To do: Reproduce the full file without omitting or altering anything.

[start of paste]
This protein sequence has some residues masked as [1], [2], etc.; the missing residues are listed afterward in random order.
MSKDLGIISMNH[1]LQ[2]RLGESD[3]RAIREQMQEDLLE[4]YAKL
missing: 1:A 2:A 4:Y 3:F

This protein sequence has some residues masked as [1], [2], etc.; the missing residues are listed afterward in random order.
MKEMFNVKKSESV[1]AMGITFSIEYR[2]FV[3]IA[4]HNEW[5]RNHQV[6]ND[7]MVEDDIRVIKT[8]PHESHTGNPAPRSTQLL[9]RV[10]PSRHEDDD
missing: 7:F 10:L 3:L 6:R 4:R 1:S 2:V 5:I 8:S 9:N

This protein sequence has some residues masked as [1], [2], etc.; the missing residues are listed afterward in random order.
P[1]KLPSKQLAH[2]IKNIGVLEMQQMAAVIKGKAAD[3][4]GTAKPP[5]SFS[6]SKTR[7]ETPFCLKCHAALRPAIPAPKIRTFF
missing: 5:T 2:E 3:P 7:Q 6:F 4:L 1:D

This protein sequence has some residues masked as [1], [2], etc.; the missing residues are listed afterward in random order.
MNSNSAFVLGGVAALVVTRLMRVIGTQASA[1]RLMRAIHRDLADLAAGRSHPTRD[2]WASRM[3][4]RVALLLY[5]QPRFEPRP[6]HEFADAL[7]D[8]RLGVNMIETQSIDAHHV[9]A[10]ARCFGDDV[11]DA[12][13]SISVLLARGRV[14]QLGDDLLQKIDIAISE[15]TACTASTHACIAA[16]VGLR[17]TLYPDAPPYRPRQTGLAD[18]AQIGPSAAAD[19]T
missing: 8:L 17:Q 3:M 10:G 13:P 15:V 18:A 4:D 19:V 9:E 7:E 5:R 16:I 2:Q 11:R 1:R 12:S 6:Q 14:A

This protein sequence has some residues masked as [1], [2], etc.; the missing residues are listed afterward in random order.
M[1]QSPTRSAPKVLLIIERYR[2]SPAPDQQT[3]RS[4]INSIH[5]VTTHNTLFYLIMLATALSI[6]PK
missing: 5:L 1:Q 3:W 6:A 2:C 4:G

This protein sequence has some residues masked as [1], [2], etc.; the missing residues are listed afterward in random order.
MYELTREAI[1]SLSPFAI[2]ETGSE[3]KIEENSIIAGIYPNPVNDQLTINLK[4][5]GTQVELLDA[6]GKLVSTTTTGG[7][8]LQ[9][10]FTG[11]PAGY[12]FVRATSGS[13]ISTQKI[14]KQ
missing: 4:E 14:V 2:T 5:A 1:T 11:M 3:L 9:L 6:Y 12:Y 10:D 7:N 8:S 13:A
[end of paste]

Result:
This protein sequence has some residues masked as [1], [2], etc.; the missing residues are listed afterward in random order.
MSKDLGIISMNH[1]LQ[2]RLGESD[3]RAIREQMQEDLLE[4]YAKL
missing: 1:A 2:A 4:Y 3:F

This protein sequence has some residues masked as [1], [2], etc.; the missing residues are listed afterward in random order.
MKEMFNVKKSESV[1]AMGITFSIEYR[2]FV[3]IA[4]HNEW[5]RNHQV[6]ND[7]MVEDDIRVIKT[8]PHESHTGNPAPRSTQLL[9]RV[10]PSRHEDDD
missing: 7:F 10:L 3:L 6:R 4:R 1:S 2:V 5:I 8:S 9:N

This protein sequence has some residues masked as [1], [2], etc.; the missing residues are listed afterward in random order.
P[1]KLPSKQLAH[2]IKNIGVLEMQQMAAVIKGKAAD[3][4]GTAKPP[5]SFS[6]SKTR[7]ETPFCLKCHAALRPAIPAPKIRTFF
missing: 5:T 2:E 3:P 7:Q 6:F 4:L 1:D

This protein sequence has some residues masked as [1], [2], etc.; the missing residues are listed afterward in random order.
MNSNSAFVLGGVAALVVTRLMRVIGTQASA[1]RLMRAIHRDLADLAAGRSHPTRD[2]WASRM[3][4]RVALLLY[5]QPRFEPRP[6]HEFADAL[7]D[8]RLGVNMIETQSIDAHHV[9]A[10]ARCFGDDV[11]DA[12][13]SISVLLARGRV[14]QLGDDLLQKIDIAISE[15]TACTASTHACIAA[16]VGLR[17]TLYPDAPPYRPRQTGLAD[18]AQIGPSAAAD[19]T
missing: 8:L 17:Q 3:M 10:G 13:P 15:V 18:A 4:D 19:V 9:E 7:E 5:R 16:I 2:Q 11:R 1:R 12:S 6:Q 14:A

This protein sequence has some residues masked as [1], [2], etc.; the missing residues are listed afterward in random order.
M[1]QSPTRSAPKVLLIIERYR[2]SPAPDQQT[3]RS[4]INSIH[5]VTTHNTLFYLIMLATALSI[6]PK
missing: 5:L 1:Q 3:W 6:A 2:C 4:G

This protein sequence has some residues masked as [1], [2], etc.; the missing residues are listed afterward in random order.
MYELTREAI[1]SLSPFAI[2]ETGSE[3]KIEENSIIAGIYPNPVNDQLTINLK[4][5]GTQVELLDA[6]GKLVSTTTTGG[7][8]LQ[9][10]FTG[11]PAGY[12]FVRATSGS[13]ISTQKI[14]KQ
missing: 4:E 14:V 2:T 5:A 1:T 11:M 3:L 9:L 6:Y 12:Y 10:D 7:N 8:S 13:A